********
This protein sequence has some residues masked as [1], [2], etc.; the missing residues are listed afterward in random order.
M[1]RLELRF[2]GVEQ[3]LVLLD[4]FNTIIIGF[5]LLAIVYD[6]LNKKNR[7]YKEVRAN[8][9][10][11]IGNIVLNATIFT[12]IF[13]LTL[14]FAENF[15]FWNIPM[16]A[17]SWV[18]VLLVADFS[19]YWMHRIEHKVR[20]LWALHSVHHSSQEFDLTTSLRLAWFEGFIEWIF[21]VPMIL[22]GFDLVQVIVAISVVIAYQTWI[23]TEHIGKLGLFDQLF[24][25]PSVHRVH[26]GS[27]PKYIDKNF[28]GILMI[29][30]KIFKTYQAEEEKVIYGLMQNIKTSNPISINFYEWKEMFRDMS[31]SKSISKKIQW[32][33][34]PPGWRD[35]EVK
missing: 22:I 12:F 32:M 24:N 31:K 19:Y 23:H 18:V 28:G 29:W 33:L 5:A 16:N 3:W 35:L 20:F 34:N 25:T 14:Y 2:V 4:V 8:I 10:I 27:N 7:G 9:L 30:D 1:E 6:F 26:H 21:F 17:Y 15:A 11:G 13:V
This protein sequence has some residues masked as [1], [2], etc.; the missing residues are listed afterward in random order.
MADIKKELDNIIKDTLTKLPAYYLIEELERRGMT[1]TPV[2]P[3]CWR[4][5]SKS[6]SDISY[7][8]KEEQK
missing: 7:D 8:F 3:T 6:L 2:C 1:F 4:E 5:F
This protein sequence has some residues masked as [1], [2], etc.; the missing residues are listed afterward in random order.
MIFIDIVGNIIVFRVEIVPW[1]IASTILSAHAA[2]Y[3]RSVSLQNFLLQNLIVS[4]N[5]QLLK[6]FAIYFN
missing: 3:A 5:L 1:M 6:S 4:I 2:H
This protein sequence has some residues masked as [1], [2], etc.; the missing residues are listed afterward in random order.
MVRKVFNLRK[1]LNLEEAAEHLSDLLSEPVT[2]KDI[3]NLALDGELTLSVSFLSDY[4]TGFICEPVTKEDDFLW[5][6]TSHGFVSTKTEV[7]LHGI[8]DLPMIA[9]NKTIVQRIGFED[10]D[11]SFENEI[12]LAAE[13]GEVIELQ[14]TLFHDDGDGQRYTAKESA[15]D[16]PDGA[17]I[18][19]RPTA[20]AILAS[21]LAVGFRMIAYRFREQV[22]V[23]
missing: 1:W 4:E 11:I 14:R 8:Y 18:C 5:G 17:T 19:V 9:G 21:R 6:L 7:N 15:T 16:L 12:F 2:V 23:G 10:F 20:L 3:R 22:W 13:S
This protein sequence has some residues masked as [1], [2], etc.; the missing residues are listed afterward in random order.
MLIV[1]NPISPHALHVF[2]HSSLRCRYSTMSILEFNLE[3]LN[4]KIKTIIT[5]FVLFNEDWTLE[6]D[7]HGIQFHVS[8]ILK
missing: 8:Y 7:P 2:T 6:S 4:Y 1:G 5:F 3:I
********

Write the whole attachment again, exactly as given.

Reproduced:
This protein sequence has some residues masked as [1], [2], etc.; the missing residues are listed afterward in random order.
M[1]RLELRF[2]GVEQ[3]LVLLD[4]FNTIIIGF[5]LLAIVYD[6]LNKKNR[7]YKEVRAN[8][9][10][11]IGNIVLNATIFT[12]IF[13]LTL[14]FAENF[15]FWNIPM[16]A[17]SWV[18]VLLVADFS[19]YWMHRIEHKVR[20]LWALHSVHHSSQEFDLTTSLRLAWFEGFIEWIF[21]VPMIL[22]GFDLVQVIVAISVVIAYQTWI[23]TEHIGKLGLFDQLF[24][25]PSVHRVH[26]GS[27]PKYIDKNF[28]GILMI[29][30]KIFKTYQAEEEKVIYGLMQNIKTSNPISINFYEWKEMFRDMS[31]SKSISKKIQW[32][33][34]PPGWRD[35]EVK
missing: 22:I 12:F 32:M 24:N 31:K 19:Y 23:H 18:V 28:G 29:W 33:L 5:A 16:N 3:W 35:L 20:F 34:N 25:T 14:Y 2:V 4:V 8:I 10:I 27:N 7:G 9:L 30:D 1:E 6:F 26:H 21:F 17:Y 15:A 11:G 13:V
This protein sequence has some residues masked as [1], [2], etc.; the missing residues are listed afterward in random order.
MADIKKELDNIIKDTLTKLPAYYLIEELERRGMT[1]TPV[2]P[3]CWR[4][5]SKS[6]SDISY[7][8]KEEQK
missing: 7:D 8:F 3:T 6:L 2:C 1:F 4:E 5:F
This protein sequence has some residues masked as [1], [2], etc.; the missing residues are listed afterward in random order.
MIFIDIVGNIIVFRVEIVPW[1]IASTILSAHAA[2]Y[3]RSVSLQNFLLQNLIVS[4]N[5]QLLK[6]FAIYFN
missing: 3:A 5:L 1:M 6:S 4:I 2:H
This protein sequence has some residues masked as [1], [2], etc.; the missing residues are listed afterward in random order.
MVRKVFNLRK[1]LNLEEAAEHLSDLLSEPVT[2]KDI[3]NLALDGELTLSVSFLSDY[4]TGFICEPVTKEDDFLW[5][6]TSHGFVSTKTEV[7]LHGI[8]DLPMIA[9]NKTIVQRIGFED[10]D[11]SFENEI[12]LAAE[13]GEVIELQ[14]TLFHDDGDGQRYTAKESA[15]D[16]PDGA[17]I[18][19]RPTA[20]AILAS[21]LAVGFRMIAYRFREQV[22]V[23]
missing: 1:W 4:E 11:I 14:R 8:Y 18:C 5:G 17:T 19:V 9:G 21:R 6:L 7:N 15:T 16:L 12:F 2:V 23:G 10:F 20:L 3:R 22:W 13:S
This protein sequence has some residues masked as [1], [2], etc.; the missing residues are listed afterward in random order.
MLIV[1]NPISPHALHVF[2]HSSLRCRYSTMSILEFNLE[3]LN[4]KIKTIIT[5]FVLFNEDWTLE[6]D[7]HGIQFHVS[8]ILK
missing: 8:Y 7:P 2:T 6:S 4:Y 1:G 5:F 3:I